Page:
“Innovation for What? The Politics of Inequality in Higher Education.” Dissent (Winter 2016): 109-16.  

“The Need for Critical University Studies.” A New Deal for the Humanities. Ed. Gordon Hutner and Feisal Mohammed. New Brunswick: Rutgers UP, 2015. 145-59.


(Public Criticism)

“The New Humanities.” Chronicle of Higher Education 14 Nov. 2019: B14-16.

“How the Critical Interview Became a Major Academic Genre.” Inside Higher Ed 9 July 2019.

“The Consolation of Theory: Jane Gallop, Aging, and Career.” Chronicle of Higher Education 5 April 2019: B12-14.

“The Rise of the Promotional Intellectual.” Chronicle of Higher Education 6 Aug. 2018: B9-11.

“The Legend of George Orwell.” Politics/Letters 6 Dec. 2017. 

“Orwell Is Different Than You Think He Is.” Inside Higher Ed. 9 June 2017.

“The Counterintuitive Critics: Walter Benn Michaels and His Students.” Chronicle of Higher Education 6 Jan. 2017: B11-12. 

“College and the Class Divide.” Inside Higher Ed 11 July 2016. Online.

“Empire of Letters: Tom Lutz and the LARB.” Chronicle of Higher Education. 8 Jan. 2016: B7-9.

“The New Modesty in Literary Criticism.” Chronicle of Higher Education 9 Jan. 2015: B6-9.



“Identity and Ability: An Interview with Lennard J. Davis.” Cultural Politics 17.2 (2021): 163-74.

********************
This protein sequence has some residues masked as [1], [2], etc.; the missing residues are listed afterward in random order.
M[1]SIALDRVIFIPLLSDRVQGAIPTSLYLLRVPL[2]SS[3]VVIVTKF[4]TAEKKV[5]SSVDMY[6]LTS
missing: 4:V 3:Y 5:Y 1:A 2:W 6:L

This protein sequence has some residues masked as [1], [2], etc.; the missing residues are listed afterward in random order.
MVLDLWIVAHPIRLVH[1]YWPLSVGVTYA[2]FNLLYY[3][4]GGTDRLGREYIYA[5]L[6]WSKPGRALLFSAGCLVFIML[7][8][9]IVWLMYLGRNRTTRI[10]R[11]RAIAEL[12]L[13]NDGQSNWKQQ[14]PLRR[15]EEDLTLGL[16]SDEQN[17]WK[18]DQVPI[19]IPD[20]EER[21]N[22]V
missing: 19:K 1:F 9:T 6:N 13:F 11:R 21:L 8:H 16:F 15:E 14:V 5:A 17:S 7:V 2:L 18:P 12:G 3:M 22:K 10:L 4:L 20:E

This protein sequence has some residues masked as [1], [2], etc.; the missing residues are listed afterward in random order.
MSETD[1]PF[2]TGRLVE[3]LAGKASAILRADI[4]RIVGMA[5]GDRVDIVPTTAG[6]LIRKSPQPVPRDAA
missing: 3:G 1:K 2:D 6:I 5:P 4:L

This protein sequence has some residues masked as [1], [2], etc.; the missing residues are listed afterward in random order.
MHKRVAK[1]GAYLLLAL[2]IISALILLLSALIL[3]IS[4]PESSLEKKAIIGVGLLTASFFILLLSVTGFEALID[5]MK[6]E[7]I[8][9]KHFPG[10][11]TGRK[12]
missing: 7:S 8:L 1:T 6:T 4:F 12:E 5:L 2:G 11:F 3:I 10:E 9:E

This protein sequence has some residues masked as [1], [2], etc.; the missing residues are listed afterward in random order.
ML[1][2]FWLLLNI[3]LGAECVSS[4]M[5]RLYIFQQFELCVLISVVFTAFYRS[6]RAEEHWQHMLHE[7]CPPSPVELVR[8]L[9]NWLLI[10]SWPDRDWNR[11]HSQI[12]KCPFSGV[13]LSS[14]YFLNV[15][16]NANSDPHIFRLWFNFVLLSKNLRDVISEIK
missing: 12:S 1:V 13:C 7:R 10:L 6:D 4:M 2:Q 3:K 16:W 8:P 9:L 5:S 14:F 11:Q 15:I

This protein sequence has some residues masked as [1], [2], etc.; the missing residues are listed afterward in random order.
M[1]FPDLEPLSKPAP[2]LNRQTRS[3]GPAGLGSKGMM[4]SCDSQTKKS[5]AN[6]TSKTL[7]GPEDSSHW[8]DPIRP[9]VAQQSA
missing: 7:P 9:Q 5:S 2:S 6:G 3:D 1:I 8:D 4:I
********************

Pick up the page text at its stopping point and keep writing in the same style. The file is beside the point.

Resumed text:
“Multidimensionality: An Interview with Roderick Ferguson.” Symploke 28 (2020): 567-79.  

“History Below Decks: An Interview with Marcus Rediker.” Symploke 28 (2020): 547-66.  

“Publishing Feminism: An Interview with Jamia Wilson.” Public Books 23 July 2020.

“Lives in Feminism: An Interview with Nancy K. Miller.” Public Books 3 June 2020.

 “Culture, Theory, and Games: An Interview with Ian Bogost.” Symploke 27 (2019): 469-85. Abridged version: “Talking about Games.” Public Books 23 Jan. 2020.

“Writing In-Between: An Interview with Amitava Kumar.” Symploke 27 (2019): 487-504. Abridged version: “The Ruse of Fiction.” Public Books 13 Aug. 2019.

“Criticism as a Kind of Nonfiction: An Interview with Rob Nixon.” Iowa Review (Summer 2019): 173-92.

“Sexual/Theoretical Politics: An Interview with Jane Gallop.” Diacritics 46.3 (2018): 80-98.

“Planting a Flag for Socialism: An Interview with Bhaskar Sunkara.” Symploke 26 (2018): 507-27.

“Politics and Criticism: An Interview with Bruce Robbins.” Symploke 26 (2018): 489-506. Abridged version: “Actually Existing Cosmopolitanism.” LARB 23 Dec. 2018.

“Works and Days of an Editor: An Interview with David B. Downing.” Works and Days 36 (2018): 15-36.

“Shakespeare and Scooby-Doo: An Interview with Terrance Hayes.” Iowa Review 47.3 (Winter 2017/18): 168-87.

“Remaking Contemporary American Literature: An Interview with Amy Hungerford.” Symploke 25 (2017): 535-51.

“Historicizing African American Literature: An Interview with Kenneth W. Warren.” Symploke 25 (2017): 553-66.

“Ways of Reading: An Interview with Sharon Marcus.” minnesota review (2017): 83-102.

“The Studio of Literature: An Interview with Tom Lutz.” Symploke 24 (2016): 543-65.

“Change Agent: An Interview with Tamara Draut.” Symploke 24 (2016): 525-41. Shorter version: Public Books May 2016. 

“The Institution of Contemporary Fiction: An Interview with Mark McGurl.” Contemporary Literature 57.2 (2016): 165-83.

“Extending American Literature: An Interview with Wai Chee Dimock.” Boundary 2 43.2 (2016): 163-78.  

“The Generation In Between: An Interview with Jonathan Pontell.” Symploke 23 (2015): 485-511.


Curriculum Vitae